Registering a Service Dog
1. WHAT IS THE CURRENT LAW REGARDING SERVICE DOGS?
Since February 2011 a “Service animal” is any DOG that is individually trained to work or perform tasks for the benefit of an individual with a disability, including a physical, sensory, psychiatric, intellectual, or other mental disability. The work or tasks performed by a service animal must be directly related to the handler’s disability.
2. WHAT DOES THE ADA CONSIDER A DISABILITY TO BE?
- A physical or mental impairment that substantially limits one or more major life activities of such individual;
- A record of such an impairment; or
- Being regarded as having such an impairment
These major life activities may include but are not limited to: taking care of yourself, perform manual tasks, seeing, hearing, eating, sleeping, walking, standing, lifting, bending, speaking, breathing, learning, reading, concentrating, thinking, communicating, and working.
WHAT TYPES OF DOGS ARE CONSIDERED TO BE A GOOD BREED FOR SERVICE DOGS?
ALL BREEDS are eligible to be service dogs. In fact, there are breeds that end up being a good mix, and these are frequently used as service dogs. All I am saying is that the above 3 are the top breeds, the most common ones being used.
WHERE ARE THESE DOGS ALLOWED TO BE?
The ADA has been making amends to the original bylaws for a while now. In general, service dogs are allowed to be where their master is. This includes any and all public places. Some like to discourage against hospitals, but under the law, they are allowed in hospitals.
CAN I TRAIN A SERVICE DOG MYSELF?
Yes, you can absolutely train a service dog yourself. You can register your dog pre-training, during training and after training.
WHAT DO SERVICE DOGS HELP THEIR OWNERS WITH?
- While I do not have time to go over everything, I will enlighten you with a few activities service dogs are involved with.
- Service dogs remind their owners when it’s time to take their medication.
- They are trained to wake their owners for important events/starting their day.
- They are trained to keep unwanted people away.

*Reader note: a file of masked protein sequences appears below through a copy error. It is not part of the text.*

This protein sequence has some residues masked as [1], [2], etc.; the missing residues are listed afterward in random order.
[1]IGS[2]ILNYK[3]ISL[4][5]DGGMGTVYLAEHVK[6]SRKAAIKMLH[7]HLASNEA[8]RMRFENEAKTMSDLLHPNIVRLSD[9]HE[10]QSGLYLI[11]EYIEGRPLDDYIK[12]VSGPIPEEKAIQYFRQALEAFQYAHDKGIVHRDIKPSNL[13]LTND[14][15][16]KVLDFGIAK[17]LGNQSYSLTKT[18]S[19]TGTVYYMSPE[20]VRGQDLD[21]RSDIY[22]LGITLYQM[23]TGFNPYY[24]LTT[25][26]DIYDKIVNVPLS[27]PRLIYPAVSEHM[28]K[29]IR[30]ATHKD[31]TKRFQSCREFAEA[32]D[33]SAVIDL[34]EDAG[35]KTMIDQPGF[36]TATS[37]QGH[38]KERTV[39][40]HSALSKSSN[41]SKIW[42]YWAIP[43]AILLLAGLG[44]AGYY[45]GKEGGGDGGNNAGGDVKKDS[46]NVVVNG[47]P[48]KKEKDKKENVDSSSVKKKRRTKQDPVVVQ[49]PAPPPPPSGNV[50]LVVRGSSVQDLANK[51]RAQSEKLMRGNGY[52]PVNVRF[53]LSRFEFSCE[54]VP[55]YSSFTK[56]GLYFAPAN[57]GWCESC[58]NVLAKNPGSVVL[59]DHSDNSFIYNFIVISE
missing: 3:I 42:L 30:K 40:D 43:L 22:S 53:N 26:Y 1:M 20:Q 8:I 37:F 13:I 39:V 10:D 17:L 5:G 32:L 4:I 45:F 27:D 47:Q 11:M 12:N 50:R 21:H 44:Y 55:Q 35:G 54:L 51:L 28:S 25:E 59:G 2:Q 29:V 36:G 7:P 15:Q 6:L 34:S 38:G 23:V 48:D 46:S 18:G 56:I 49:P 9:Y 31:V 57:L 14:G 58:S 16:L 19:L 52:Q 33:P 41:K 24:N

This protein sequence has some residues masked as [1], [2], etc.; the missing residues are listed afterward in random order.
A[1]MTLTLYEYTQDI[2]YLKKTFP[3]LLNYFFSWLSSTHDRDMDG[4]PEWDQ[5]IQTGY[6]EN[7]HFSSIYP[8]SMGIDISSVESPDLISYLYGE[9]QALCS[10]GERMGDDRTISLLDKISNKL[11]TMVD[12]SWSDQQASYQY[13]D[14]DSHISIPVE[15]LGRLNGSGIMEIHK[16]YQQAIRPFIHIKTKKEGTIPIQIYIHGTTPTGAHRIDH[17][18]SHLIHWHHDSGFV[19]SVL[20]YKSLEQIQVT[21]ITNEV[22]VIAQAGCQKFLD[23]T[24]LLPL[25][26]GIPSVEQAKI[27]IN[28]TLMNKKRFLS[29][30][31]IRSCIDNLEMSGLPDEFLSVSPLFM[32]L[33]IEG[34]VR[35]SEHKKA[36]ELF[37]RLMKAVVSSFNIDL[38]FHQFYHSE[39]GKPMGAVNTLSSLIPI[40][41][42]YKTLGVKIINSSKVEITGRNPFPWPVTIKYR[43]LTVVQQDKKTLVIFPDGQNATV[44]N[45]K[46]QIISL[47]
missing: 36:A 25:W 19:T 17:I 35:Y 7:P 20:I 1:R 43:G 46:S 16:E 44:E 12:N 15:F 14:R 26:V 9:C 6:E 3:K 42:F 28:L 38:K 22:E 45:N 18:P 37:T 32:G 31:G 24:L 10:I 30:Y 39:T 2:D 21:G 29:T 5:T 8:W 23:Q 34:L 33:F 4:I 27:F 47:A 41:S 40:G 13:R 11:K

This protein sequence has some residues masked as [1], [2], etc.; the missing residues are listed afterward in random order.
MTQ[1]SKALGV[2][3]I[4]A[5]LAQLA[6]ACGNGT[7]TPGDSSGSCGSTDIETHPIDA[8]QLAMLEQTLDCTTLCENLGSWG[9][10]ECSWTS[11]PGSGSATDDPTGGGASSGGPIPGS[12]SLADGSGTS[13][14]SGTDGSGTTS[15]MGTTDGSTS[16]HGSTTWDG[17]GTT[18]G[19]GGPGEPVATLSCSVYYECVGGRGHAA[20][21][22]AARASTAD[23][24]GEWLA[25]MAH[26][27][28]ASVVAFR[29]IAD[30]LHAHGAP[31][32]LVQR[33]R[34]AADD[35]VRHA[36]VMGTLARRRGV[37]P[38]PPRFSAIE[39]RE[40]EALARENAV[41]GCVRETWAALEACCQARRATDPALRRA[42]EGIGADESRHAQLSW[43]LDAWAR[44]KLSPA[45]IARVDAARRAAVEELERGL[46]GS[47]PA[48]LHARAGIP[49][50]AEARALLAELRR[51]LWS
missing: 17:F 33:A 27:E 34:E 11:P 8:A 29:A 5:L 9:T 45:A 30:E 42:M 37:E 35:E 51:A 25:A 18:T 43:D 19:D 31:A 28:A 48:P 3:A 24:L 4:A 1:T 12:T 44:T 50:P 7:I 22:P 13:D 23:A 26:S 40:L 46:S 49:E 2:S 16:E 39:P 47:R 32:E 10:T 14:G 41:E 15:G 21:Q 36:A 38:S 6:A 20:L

- Give relief in overwhelming situations.
I WANT A SERVICE DOG FOR PERSONAL PROTECTION, DOES THAT QUALIFY?
No, dogs designated for protection do not qualify as Service Dogs.
CAN A BUSINESS ASK ME TO LEAVE WITH MY SERVICE DOG?
Yes, in limited circumstances. If a disabled handler is not controlling or attending to a misbehaving service animal ( barking, unruly, defecating or urinating in the area) the handler may be legally asked to remove the service dog.
Although hospitals, medical offices, and other healthcare sites must permit the use of a service animal, they may enforce “no pets” policies in certain areas if they can show that permitting service animals in would result in a fundamental alteration or safety hazard to those areas.
Zoo’s may opt to exclude your animal, because zoo animals are exposed to multiple stressors (behavior of visitors, loud noises, etc.) the exclusion of a service animal from an area would have to be supported by actual evidence – not simple perceptions or assumptions.
WHAT CAN A BUSINESS ASK WHEN I’M ACCOMPANIED BY MY SERVICE DOG?
Public entities are allowed to question a disabled handler to verify that they qualify to enter with a service animal.
- You may be asked to verbally confirm that you are disabled and that the dog is your service dog. The business may NOT ask about your disability. Obviously, this is an easy question to answer. For example, “Are you disabled and is this your service dog?“
Second, the handler may be asked what major life task the animal is trained to perform for the handler. The handler should be able to provide credible verbal evidence to this question. If the handler hasn’t rehearsed the answer so it flows smoothly or the answer isn’t credible, then they may be denied. For example, if the handler explains that his dog carries his insulin or candy for him because he is diabetic, that isn’t a credible (major life) task. Why? Because the handler has pockets, can wear a fanny pack, or carry a bag to hold the insulin, etc. The answer must support the need for the service animal, based on the criteria of the ADA.
- EXAMPLE: “What task does your dog perform specific to your disability?“
- SAMPLE ANSWER: “At the onset of a seizure he’s trained to alert my wife or otherwise bring attention to me if I’m in a public setting.“
Finally, a public entity MAY NOT ask for registration or certification documents, ID cards, a letter from a physician, and may not require that a service dog wear a harness or vest with service animal insignia (although most wise handlers will make sure their dog is appropriately attired and easily identified as a service animal).
NOTE: Although businesses are very limited in what they can ask and require by law, that doesn’t mean that every business or its representative actually KNOWS or obeys the law. They may believe they know what they are allowed to ask and request, yet inadvertently break the law. It is paramount that a disabled handler with a service dog actually knows what the law is and be able to articulate it.